Two-Day workshop aimed at reducing domestic violence begins today


A two-day workshop, aimed at reducing the incidence of domestic violence in the Kingston Western Police Division, began today (November 18), at the Denham Town Community Centre.
The workshop, hosted by the Strategic Review Implementation Team (SRIT) of the Jamaica Constabulary Force (JCF) targets 300 front line responders from the Denham Town, Tivoli Gardens, Hannah Town, Craig Town, Fletcher’s Land and Trench Town areas.
Manager of the SRIT, Assistant Commissioner of Police (ACP), Novelette Grant explained that domestic violence damages the prospects for economic and social development of any country.
“Abuse affects children’s performance in school and therefore their future productivity and returns on national investments in schooling. Our objective is to get you our front line responders to recognise that domestic violence is a crime; it damages not just the victims, but the society on a whole,” ACP Grant told the participants.

Programme Manager, United Nations Development Programme (UNDP), Jonathan Burke gives his remarks at a two-day workshop, aimed at reducing the incidence of domestic violence in the Kingston Western Police Division. The workshop began today (November 18), at the Denham Town Community Centre.

“Communities can’t be safe if homes and children are not safe. The country cannot become a better country economically and socially if the homes are not safe for children. So, over the next two days we want to help you to recognise the dynamics of domestic violence, the cycle of abuse and to talk to you about our culture and socialisation,” she added.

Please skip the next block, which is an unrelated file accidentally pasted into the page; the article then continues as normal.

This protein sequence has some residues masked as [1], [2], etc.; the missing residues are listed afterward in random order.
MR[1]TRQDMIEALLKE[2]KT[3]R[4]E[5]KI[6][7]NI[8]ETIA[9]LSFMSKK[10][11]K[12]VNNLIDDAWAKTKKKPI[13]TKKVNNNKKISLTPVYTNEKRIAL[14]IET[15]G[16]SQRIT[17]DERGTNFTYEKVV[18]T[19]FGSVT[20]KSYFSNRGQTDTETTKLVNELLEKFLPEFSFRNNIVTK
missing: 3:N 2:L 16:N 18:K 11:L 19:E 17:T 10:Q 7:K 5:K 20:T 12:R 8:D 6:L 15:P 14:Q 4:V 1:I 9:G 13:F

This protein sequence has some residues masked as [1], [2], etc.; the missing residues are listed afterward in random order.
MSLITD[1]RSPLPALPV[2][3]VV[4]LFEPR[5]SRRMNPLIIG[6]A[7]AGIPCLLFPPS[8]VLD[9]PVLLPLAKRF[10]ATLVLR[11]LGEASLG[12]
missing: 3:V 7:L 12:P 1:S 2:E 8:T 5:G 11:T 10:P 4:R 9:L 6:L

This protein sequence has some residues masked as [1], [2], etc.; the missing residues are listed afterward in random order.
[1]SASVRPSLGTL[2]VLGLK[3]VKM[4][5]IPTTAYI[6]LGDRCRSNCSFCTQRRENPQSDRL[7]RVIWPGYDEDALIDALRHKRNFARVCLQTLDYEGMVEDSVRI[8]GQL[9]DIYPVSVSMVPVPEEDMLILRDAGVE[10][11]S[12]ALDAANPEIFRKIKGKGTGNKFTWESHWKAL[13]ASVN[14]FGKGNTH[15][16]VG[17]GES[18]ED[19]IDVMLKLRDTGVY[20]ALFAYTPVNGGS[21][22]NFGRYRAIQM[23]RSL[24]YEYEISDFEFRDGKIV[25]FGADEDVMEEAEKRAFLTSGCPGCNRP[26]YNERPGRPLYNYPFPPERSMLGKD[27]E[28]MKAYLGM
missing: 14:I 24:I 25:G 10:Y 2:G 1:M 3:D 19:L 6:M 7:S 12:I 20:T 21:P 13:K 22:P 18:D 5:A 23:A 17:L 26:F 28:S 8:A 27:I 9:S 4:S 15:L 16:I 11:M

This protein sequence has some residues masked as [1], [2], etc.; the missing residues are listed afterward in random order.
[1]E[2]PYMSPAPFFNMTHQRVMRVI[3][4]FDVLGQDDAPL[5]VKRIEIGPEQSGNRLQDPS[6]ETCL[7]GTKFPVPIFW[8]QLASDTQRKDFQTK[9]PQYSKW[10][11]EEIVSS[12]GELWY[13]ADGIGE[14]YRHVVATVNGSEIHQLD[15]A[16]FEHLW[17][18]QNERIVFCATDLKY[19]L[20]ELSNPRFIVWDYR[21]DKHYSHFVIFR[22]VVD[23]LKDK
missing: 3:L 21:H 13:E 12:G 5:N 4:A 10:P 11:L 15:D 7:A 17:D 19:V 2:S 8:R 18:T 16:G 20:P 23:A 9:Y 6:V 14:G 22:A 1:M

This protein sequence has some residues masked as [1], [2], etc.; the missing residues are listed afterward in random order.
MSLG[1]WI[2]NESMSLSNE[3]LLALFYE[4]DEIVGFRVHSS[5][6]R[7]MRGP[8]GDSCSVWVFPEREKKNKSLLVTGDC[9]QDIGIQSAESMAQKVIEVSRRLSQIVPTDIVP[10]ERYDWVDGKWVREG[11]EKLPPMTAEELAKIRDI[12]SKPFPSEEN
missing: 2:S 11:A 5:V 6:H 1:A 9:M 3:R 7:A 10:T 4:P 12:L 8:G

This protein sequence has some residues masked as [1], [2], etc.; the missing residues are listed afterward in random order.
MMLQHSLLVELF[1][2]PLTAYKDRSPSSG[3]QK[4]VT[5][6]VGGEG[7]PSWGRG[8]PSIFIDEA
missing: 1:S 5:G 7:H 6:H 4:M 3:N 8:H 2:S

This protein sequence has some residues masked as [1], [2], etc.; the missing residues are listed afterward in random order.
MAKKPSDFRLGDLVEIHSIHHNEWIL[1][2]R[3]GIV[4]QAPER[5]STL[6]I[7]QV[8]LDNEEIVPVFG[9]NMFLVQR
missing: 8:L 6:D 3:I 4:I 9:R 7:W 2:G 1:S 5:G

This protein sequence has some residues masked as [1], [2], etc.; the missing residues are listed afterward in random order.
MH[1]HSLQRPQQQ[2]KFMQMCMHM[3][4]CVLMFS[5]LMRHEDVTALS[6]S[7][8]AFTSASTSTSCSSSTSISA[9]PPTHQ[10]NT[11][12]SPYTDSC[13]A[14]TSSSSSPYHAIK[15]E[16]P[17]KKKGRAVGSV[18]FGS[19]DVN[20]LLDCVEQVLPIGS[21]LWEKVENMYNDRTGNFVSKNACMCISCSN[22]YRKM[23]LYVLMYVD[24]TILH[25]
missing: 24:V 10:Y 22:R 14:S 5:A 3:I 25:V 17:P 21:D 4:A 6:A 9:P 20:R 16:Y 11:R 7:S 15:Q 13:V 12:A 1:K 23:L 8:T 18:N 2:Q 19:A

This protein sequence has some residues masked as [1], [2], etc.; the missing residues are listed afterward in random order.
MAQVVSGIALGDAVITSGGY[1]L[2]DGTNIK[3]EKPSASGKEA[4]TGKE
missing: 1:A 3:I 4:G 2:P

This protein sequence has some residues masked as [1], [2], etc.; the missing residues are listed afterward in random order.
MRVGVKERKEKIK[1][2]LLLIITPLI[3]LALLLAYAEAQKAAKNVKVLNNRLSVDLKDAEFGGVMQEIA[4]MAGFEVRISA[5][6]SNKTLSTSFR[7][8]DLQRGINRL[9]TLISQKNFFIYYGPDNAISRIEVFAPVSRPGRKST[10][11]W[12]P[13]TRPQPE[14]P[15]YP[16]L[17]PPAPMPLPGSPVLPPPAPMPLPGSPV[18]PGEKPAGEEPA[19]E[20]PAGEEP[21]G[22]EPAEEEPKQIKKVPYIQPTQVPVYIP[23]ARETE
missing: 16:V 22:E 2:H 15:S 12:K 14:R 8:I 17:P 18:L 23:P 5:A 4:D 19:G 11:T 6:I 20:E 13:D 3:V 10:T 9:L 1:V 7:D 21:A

ACP Grant emphasised that there is a need to create a network of support as a means of creating safer communities in Jamaica.
“As police officers, when a report is made to us about a battering from a spouse, or a child who is being battered by a parent, we are only able to provide law enforcement services and beyond that we really are not left with anything. But, if we know of other persons, for example, the social worker, we can make reference. If we know of any other support organisation that can provide counselling, we can also make reference,” ACP Grant said.
In his remarks, Programme Manager, United Nations Development Programme (UNDP), Jonathan Burke urged the participants to share their knowledge and expertise “to not only identify solutions, but to implement them as well.”
“We are trying to move away from just talking to actually being examples by doing. I wish to encourage you to use this workshop as a catalyst to assist you all to become experts at being able to identify and to prevent domestic violence wherever and whenever you can, both in your professional as well as private capacity,” Mr. Burke said.

Members from the Sistren Theatre Collective and Hannah Town Drama Group perform an item at a two-day workshop, aimed at reducing the incidence of domestic violence in the Kingston Western Police Division. The workshop began today (November 18), at the Denham Town Community Centre.

Domestic violence is abusive and violent behaviour between people who are married or living together, have ongoing or prior intimate relationships or couples who have children together. Although approximately 95 per cent of victims are women, men can also be victims.
The abuse can be physical, ranging from slaps and kicks to punching and stabbing; or psychological, including threats or verbal abuse that makes a person fear for their own safety or the safety of their children or even pets.
The participants include: health workers, guidance counsellors, teachers, social workers, members of the community and faith based organisations.

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